In stark contrast, the Harry Potter universe is set in a world that could very easily be our own, and indeed happening as we speak. Any muggle-born child with an aptitude for magic could find themselves standing on platform 9 and 3/4 at King’s Cross Station sometime around 10:45 in the morning waiting for a very special train.
Beyond that, the Potter generation has had, since 1997 the following: 7 books, 8 movies, 10 videogames, internet forums, fan fiction, tumblr, fan art, facebook groups, myspace groups, fan films, toys, clothing, and now an interactive immersive web experience. This is a generation that has grown up, part and parcel with Harry Potter as a constant participant in their lives, as an external entity constantly rife with fresh input in some manner rather than the imagination of childhood playtime. Although I imagine every kid who saw an owl in the woods, barn or even a zoo hoped and prayed it would fly right to them carrying a letter in his talons…
To illustrate the bombardment, here is a list of release dates for the Harry Potter franchise in the US (the first two books released a year earlier in the UK)
Harry Potter and the Philosopher’s Stone 1 September 1998
Harry Potter and the Chamber of Secrets on 2 June 1999.
Harry Potter and the Prisoner of Azkaban 8 September 1999.
Harry Potter and the Goblet of Fire on 8 July 2000
Harry Potter and the Order of the Phoenix 21 June 2003.
Harry Potter and the Half-Blood Prince 16 July 2005,
Harry Potter and the Deathly Hallows 21 July 2007.
Harry Potter and the Philosopher’s Stone 14 November 2001.
Harry Potter and the Chamber of Secrets, 15 November 2002.
Harry Potter and the Prisoner of Azkaban, 4 June 2004.
Harry Potter and the Goblet of Fire, 18 November 2005.
Harry Potter and the Order of the Phoenix. July 2007
Harry Potter and the Half-Blood Prince, 15 July 2009.
Harry Potter and the Deathly Hallows, Part 1 19 November 2010
Harry Potter and the Deathly Hallows, Part 2 15 July 2011
That is an astounding assault of input! Look at those numbers: from 1998 to 2011, that’s 14 years, there have only been 3 years WITHOUT a new Harry Potter intellectual property released from the creator of that universe. 11 out of 14 years! For many in the Potter generation, that’s 50% of their lives, the same as kindergarten through middle school.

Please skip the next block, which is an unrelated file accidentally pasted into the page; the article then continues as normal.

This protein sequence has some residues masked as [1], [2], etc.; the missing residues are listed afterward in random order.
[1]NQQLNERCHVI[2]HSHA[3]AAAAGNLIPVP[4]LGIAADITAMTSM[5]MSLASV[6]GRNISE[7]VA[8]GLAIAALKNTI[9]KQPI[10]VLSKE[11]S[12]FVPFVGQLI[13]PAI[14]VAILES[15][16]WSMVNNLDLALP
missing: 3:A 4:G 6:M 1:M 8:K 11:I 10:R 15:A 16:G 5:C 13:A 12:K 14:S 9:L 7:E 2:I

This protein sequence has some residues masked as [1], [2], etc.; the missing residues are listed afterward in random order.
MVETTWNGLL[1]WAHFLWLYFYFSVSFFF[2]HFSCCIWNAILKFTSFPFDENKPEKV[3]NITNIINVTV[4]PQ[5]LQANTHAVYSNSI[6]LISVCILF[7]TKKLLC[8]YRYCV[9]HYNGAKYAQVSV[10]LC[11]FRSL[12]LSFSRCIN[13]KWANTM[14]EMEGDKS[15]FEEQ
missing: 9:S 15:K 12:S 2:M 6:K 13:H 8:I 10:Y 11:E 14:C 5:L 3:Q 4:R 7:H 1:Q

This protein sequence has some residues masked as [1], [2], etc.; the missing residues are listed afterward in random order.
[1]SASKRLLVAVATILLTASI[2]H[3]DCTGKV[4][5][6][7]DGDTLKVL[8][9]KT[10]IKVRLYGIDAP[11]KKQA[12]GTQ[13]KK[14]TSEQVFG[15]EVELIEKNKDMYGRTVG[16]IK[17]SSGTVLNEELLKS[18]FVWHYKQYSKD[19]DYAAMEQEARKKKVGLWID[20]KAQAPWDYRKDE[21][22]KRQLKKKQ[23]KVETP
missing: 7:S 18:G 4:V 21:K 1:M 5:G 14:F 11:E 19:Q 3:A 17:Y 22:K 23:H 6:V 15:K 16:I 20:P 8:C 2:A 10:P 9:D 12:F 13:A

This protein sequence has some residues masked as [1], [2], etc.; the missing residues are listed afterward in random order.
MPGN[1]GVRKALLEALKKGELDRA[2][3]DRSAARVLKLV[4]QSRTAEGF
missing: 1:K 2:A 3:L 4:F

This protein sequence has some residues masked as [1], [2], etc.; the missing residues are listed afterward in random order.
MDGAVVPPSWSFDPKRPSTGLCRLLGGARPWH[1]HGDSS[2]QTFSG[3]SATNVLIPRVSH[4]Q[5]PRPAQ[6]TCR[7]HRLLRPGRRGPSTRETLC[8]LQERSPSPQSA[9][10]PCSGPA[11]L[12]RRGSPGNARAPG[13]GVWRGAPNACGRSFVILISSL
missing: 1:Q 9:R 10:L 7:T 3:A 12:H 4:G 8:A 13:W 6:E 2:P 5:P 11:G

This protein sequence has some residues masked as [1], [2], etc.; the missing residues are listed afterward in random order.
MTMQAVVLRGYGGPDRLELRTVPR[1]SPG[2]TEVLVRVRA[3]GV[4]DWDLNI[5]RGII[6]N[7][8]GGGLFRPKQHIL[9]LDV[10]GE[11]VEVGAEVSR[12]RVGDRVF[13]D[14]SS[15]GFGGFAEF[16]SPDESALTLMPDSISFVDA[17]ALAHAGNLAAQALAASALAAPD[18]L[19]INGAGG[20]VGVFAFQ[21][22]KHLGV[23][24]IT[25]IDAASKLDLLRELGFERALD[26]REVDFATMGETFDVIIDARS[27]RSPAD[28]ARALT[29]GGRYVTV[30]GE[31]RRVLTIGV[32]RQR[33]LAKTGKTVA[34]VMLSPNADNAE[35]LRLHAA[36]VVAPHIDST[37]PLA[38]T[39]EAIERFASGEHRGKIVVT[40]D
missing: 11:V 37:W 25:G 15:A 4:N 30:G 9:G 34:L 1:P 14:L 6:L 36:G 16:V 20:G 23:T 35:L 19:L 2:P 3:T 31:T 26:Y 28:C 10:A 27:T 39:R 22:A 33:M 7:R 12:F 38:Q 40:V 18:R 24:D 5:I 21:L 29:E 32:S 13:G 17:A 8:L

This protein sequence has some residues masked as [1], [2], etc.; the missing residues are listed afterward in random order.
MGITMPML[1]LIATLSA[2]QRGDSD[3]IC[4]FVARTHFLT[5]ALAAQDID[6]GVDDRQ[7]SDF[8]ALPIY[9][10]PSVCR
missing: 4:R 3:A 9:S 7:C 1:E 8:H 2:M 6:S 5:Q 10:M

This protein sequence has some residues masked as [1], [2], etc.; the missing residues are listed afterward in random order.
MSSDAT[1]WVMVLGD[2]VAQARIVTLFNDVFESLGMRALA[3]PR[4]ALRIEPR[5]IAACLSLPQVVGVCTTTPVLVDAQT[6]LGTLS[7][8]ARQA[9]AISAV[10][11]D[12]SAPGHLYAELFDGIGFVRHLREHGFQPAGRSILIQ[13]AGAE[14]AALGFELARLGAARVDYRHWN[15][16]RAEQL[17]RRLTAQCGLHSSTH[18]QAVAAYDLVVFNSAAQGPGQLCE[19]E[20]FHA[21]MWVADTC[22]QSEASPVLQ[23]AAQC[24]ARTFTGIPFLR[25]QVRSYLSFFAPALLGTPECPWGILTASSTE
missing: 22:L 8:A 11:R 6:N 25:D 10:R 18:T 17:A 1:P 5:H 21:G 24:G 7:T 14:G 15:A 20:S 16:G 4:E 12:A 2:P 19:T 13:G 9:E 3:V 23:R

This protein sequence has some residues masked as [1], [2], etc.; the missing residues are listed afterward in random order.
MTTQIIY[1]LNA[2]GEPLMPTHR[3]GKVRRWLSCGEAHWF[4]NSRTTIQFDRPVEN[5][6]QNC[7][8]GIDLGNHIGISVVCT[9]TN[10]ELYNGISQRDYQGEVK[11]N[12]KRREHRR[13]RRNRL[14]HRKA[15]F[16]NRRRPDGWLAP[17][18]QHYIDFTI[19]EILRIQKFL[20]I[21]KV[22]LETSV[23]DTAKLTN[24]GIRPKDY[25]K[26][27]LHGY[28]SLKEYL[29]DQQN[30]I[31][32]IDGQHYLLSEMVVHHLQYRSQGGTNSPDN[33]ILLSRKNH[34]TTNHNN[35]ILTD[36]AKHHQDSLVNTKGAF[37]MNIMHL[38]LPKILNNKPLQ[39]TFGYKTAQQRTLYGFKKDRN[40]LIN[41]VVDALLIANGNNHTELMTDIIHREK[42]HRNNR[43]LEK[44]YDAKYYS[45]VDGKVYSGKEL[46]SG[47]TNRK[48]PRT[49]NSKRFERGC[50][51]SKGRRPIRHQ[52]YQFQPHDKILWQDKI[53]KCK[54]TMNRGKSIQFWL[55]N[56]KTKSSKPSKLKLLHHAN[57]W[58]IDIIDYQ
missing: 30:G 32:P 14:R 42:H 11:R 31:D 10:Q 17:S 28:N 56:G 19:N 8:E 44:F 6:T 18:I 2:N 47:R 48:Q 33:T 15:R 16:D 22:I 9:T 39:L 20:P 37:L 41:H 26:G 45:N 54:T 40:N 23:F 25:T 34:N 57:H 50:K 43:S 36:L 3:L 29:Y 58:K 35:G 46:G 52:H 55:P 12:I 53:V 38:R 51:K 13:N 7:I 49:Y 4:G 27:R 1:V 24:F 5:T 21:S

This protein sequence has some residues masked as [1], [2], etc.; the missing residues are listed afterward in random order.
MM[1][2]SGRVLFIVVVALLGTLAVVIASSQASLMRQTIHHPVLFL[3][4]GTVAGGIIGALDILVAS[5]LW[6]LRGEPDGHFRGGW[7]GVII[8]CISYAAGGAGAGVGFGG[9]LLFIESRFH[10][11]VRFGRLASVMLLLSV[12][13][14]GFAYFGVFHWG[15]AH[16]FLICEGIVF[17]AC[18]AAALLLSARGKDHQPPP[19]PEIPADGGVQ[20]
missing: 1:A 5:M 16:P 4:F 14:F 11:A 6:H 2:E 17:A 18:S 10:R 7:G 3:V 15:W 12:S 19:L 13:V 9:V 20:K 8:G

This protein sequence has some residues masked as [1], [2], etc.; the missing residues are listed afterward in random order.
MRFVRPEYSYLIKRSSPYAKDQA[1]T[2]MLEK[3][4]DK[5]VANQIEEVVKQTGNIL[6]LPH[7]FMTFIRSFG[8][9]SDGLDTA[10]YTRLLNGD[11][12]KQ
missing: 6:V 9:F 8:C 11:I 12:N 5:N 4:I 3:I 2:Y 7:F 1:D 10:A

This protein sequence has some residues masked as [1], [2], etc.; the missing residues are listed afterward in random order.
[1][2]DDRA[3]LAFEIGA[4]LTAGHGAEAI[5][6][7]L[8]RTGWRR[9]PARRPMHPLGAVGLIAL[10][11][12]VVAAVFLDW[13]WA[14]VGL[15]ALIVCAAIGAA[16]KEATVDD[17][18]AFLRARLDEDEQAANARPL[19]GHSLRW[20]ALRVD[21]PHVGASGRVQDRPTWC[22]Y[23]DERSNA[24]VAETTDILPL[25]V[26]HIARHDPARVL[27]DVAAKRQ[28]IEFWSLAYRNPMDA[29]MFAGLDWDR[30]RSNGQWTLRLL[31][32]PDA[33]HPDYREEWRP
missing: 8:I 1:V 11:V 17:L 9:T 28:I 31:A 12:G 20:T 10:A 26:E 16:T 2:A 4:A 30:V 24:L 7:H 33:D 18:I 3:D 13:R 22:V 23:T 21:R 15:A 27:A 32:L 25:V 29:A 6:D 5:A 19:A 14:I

Harry Potter is a friend. Dumbledore a mentor, Hagrid a weird uncle that you only see on holidays and who always is the most fun to be around, and Tom Riddle is that kid in class that scares the shit out of you who seems to hate you for some reason. You’ve imagined yourself having a feathered messenger drop out of the sky with an acceptance letter. You’ve fantasized about standing before the Sorting Hat and being placed in Gryffindor (the brave), Ravenclaw (the nerdy/smart), or Slytherin (the cunning/devious). Just please God not Hufflepuff (the emotional core). You knew where your loyalties lay, and you knew, without a doubt, where the hat would place you.
Where It Goes Wrong?
In Pottermore, you get closer to that dream of your childhood. You got a digital letter delivered by a painted owl. You went to King’s Crossing Station. You stood on platform 9 and 3/4. You walked through the shops in Diagon Alley. Your wand chose you. And then, you answered the questions J.K. wrote herself. You were sorted…
…into a different house.
How could this be? The creator of the world that has been a part of your life since early childhood told you that you were someone different in her world than you had always imagined. Maybe you always felt like the hero and were sorted into Slytherin, or maybe you always thought you were the brain and you were sorted into the dreaded Hufflepuff. It didn’t make sense. Was it a feeling of confusion? Betrayal? Gassy rage?
Where did the feeling come from?
I’ve been asking a number of people this question, both from the Potter generation and from the Skywalker generation to get opinions. I tried asking the baby boomers but they’re too concerned with making sure Social Security doesn’t collapse they had no time for it, and the Great Generation just says, “are you f@cking kidding me?” From both the Potter and the Skywalker generations, these are the most likely culprits:
- The feeling that you are not who you wished you were.
- A feeling of having been somehow dressed down by a person who has helped shape your life.
- A disassociation of brotherhood/sisterhood from the characters for whom you have felt a strong kinship.
- The feeling that this thing that you have put so much love and energy and money and attention into, that you know like you know your own voice, doesn’t love you and know you back the same way.
What are your thoughts? I’m really very interested to hear your experiences, good and bad with the sorting hat. The phenomenon is unlike anything we have ever as a culture been presented with, and Simpson/Hemstead is very interested to understand it from the point of view of those who have gone through the process.
Please comment below, please forward to others, and leave your house assignment and screen name as well if you’d like.
Oh, and for those who are curious, we are Simpson/Hemstead. We are Slytherin.* And we are called GoldVine100.
*Yes, that’s the house we thought we’d get in.
When I first joined Facebook I was all like this:
But now, after repost after repost after repost of the same bullcrap and an almost uncountable number of status updates that equate to something and inane and pointless as, “tacos for lunch” or “today sucks”, I’m kinda finding myself feeling more and more like this: